The Great Lakes Executive Committee (GLEC) serves as a forum for advising and assisting the parties in coordinating, implementing, reviewing and reporting on programs, practices and measures that support the implementation of the GLWQA. The GLEC, co-led by Environment and Climate Change Canada and the U.S. Environmental Protection Agency, includes high-level representatives from federal, provincial and regional governments, tribal, First Nations, Métis, local governments, water basin management agencies and other local public authorities. In addition, a formal committee structure has been established to involve GLEC member organizations in binational work to develop and implement measures to meet commitments in each of the ten areas identified by the GLWQA. The United States and Canada first signed the agreement in 1972. It was amended in 1983 and 1987. In 2012, it was updated to improve water quality programs that ensure the ”chemical, physical and biological integrity” of the Great Lakes. The agreement was modernized in 2012 to reflect new knowledge and address all issues related to Great Lakes water quality and ecosystem health. The 2012 agreement will help the United States and Canada jeopardize the water quality of the Great Lakes and strengthen measures to anticipate and prevent environmental damage. The new provisions address invasive aquatic species, habitat degradation and the effects of climate change and support further work on existing threats to the health and environment of Great Lakes Basin populations, such as harmful algae, toxic chemicals and ship releases. In addition, Canada and the United States have committed to submit their own progress reports every three years at a public forum. The IJC will review this report and its own research and solicit public contributions on lake health before publishing its assessment report, also on a three-year basis.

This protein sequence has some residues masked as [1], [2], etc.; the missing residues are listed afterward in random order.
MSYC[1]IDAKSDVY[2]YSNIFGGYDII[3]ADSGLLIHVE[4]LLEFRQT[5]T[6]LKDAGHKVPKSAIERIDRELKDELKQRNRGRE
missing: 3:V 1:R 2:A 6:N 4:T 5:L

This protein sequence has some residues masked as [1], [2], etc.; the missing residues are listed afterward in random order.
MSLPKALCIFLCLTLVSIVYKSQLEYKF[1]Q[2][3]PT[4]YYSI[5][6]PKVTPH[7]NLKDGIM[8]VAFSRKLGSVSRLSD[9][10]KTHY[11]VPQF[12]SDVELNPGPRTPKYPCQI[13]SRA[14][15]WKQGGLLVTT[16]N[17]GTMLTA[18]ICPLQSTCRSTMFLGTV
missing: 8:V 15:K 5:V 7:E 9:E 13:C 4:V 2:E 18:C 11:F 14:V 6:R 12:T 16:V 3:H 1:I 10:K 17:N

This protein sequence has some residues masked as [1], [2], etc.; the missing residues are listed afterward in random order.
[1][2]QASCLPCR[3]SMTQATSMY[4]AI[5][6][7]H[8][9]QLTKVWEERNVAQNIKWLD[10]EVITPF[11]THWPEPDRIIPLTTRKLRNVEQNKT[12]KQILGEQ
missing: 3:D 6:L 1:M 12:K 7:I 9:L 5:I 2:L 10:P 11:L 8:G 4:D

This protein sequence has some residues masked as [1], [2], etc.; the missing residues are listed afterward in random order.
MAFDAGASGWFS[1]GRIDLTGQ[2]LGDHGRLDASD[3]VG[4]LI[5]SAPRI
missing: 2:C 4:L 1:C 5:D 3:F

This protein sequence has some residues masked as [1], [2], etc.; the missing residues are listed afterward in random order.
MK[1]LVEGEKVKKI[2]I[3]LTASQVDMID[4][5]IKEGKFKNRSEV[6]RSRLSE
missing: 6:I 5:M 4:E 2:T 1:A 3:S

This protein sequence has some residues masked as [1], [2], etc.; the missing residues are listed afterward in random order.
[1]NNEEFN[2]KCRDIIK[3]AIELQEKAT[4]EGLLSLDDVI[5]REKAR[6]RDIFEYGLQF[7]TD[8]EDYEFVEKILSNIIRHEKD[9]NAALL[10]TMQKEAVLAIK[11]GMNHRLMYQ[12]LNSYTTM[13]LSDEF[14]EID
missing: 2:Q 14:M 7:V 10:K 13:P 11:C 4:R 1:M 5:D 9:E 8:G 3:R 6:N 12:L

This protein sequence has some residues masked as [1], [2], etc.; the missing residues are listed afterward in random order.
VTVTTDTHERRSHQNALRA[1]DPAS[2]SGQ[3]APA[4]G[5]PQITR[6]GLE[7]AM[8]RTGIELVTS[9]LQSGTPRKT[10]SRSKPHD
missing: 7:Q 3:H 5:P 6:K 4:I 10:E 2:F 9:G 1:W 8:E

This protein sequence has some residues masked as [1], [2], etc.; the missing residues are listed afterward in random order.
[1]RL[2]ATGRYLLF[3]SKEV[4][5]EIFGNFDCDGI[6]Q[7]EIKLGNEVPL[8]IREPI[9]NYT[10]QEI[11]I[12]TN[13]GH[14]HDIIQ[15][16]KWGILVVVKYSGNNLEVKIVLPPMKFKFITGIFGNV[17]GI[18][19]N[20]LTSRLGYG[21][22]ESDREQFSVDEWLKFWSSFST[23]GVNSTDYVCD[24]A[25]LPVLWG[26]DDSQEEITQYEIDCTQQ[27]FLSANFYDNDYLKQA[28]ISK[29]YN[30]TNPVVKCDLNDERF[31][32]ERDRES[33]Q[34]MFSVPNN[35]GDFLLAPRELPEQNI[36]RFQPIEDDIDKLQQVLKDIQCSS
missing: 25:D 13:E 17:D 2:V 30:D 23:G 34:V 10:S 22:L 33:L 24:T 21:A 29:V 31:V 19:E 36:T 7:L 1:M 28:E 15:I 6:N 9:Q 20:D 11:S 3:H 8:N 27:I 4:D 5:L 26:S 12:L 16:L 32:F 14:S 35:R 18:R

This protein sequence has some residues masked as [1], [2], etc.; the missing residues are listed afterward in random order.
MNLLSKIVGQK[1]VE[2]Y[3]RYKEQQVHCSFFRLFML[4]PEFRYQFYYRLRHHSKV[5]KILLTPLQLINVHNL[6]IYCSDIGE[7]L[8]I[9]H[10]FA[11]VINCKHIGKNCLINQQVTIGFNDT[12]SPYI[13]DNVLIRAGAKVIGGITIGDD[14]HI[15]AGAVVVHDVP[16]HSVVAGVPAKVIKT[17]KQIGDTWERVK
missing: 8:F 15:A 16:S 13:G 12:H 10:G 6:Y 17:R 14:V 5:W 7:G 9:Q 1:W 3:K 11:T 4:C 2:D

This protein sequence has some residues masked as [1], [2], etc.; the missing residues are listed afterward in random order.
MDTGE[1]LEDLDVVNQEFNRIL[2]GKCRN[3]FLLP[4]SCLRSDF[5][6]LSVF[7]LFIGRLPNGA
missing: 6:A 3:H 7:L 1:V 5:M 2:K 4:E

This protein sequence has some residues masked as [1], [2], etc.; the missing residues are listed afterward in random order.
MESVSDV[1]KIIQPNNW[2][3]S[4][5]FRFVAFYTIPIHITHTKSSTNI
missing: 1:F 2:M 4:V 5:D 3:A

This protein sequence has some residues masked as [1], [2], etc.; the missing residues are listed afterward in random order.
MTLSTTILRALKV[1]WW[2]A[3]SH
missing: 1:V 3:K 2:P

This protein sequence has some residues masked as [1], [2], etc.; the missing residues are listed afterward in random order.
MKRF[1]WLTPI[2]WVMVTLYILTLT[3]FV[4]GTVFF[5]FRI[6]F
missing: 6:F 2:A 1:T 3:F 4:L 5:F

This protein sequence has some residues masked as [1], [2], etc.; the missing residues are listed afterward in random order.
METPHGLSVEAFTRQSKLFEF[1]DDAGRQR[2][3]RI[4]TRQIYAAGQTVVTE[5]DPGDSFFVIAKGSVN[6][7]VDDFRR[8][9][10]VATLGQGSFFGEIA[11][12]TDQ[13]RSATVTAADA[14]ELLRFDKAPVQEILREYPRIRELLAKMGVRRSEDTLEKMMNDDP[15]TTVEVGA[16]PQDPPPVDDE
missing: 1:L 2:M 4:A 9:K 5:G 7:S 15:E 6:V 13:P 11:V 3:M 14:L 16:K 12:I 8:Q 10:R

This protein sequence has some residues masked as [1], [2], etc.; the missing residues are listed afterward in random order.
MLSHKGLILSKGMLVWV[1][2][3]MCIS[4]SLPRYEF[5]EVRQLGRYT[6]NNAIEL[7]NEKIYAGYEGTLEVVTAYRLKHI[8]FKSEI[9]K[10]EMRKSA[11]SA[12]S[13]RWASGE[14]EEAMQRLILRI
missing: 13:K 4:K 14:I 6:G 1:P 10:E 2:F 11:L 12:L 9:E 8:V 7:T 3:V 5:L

The first government progress report was published in October 2016 and, at the same time, a public forum for the Great Lakes was held.